* the Dodd-Frank Certificate... (huh?).. certifies that the seller hasn't been convicted of felony, theft, money laundering, tax evasion and more.
* 4506-T... the form that authorizes the bank to actually view your tax return. It's so easy to fake a tax return these days.
* RASS form... (What'd you call me?) this is the Request Authorization for Short Sale. Each bank may have their own... but this puts the bank on notice that you're planning on short-selling one of their loans... and you get their authorization to do so.
So... have I scared you off, yet?
Let's say you've finally found a buyer and the seller has signed-off on the price (Remember... the SELLER approves the contract, but the LENDER approves the short-sale! Now... here comes the tricky part.
Submitting the offer to the bank so that it'll actually come to fruition.
There's a lot to submit, to make sure that the offer is actually taken seriously. And yes, some of this paperwork MIGHT be something you've already sent them... but it's fully possible that it's on someone else's desk... so send it ALL again... one package all in once place.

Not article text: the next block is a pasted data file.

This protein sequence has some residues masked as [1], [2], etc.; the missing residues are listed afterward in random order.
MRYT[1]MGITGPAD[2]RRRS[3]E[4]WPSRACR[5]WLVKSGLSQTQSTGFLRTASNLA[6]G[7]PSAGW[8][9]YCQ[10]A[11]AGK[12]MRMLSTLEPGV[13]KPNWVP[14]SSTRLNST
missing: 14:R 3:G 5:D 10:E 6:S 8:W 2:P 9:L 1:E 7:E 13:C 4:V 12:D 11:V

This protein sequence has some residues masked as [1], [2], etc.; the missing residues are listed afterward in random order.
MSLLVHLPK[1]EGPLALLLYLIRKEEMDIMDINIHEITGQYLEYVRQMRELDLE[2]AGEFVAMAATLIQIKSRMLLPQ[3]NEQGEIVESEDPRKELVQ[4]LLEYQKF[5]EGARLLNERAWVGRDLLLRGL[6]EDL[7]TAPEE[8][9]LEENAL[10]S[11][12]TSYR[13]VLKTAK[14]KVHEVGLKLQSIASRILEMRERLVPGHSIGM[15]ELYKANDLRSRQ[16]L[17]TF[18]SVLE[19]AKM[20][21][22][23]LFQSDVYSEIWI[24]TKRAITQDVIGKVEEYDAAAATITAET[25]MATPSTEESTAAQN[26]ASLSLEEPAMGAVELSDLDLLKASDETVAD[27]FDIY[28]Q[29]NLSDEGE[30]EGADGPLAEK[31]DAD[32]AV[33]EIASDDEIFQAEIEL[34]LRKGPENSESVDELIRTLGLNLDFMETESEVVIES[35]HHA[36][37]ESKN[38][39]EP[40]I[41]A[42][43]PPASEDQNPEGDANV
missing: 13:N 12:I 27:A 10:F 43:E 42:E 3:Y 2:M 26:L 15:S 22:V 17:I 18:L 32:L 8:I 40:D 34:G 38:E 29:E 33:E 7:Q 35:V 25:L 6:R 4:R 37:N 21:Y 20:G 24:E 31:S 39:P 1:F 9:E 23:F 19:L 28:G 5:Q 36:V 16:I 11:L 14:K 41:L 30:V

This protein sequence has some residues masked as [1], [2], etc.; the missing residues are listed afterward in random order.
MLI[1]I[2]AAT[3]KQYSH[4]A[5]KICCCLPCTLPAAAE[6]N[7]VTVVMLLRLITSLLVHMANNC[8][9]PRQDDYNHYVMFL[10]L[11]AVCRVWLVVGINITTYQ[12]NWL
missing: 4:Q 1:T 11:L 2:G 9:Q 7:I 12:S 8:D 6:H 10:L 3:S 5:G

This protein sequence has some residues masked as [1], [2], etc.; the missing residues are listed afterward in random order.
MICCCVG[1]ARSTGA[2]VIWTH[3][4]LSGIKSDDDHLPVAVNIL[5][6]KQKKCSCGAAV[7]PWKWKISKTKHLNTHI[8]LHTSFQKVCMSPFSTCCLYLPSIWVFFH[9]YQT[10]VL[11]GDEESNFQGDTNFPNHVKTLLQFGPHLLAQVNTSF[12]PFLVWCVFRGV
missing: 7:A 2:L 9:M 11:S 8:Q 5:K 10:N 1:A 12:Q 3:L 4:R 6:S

* A cover letter, spelling out who/what/where.
* the RASS form.
* 3rd party authorization form.
* A fully executed contract (make sure you haven't left anything out). Along with copies of the earnest money checks.
* If it's a condo... a copy of the 22.1 disclosure.
* The buyer's preapproval form. If you don't have this, don't bother with the submission... go back and get it!
* If they're paying cash, some sort of proof of funds.
* Dodd-Frank certificate
* 4506T form.
* 2 years tax returns of the seller.
* the Buyer's W-9... yes, really!
* a Preliminary HUD-1. If you don't know how to get one of these, ask your local title representative.
* the Listing Agreement... (with no more than 6% commission on it... if you've agreed to more than 6%... even if that's 6% + a service fee of some kind... you've opened yourself up for the lender to comeback and negotiation your commission).
* Marketing History Report (yes, they like these... they want to see that you really tried).
* MLS comparables.... be honest.... they're going to check.
* A Hardship letter... written by your seller... the more detail the better... the more heartache your hear in the letter the better... but outline the financial hardship! It must be written by the seller... preferably in their own handwriting.
* 6 months of the seller's paystubs
* 2 months of the seller's bank statements.
* A report on the property's condition, along with photos.
Whew! There we go... I'm sure I've left something out... but if you follow those instructions, you'll be on your way to a successful short sale. If all of this scares you... do everyone a favour and refer it out to someone who knows what they're doing. Andrea Seeley would be my first choice, and she can be reached at 847.864.2600, or on her cell at 773.593.6994. Andrea, thanks for the valuable information.
Don't let anyone tell you that we don't earn our commission these days... yeesh!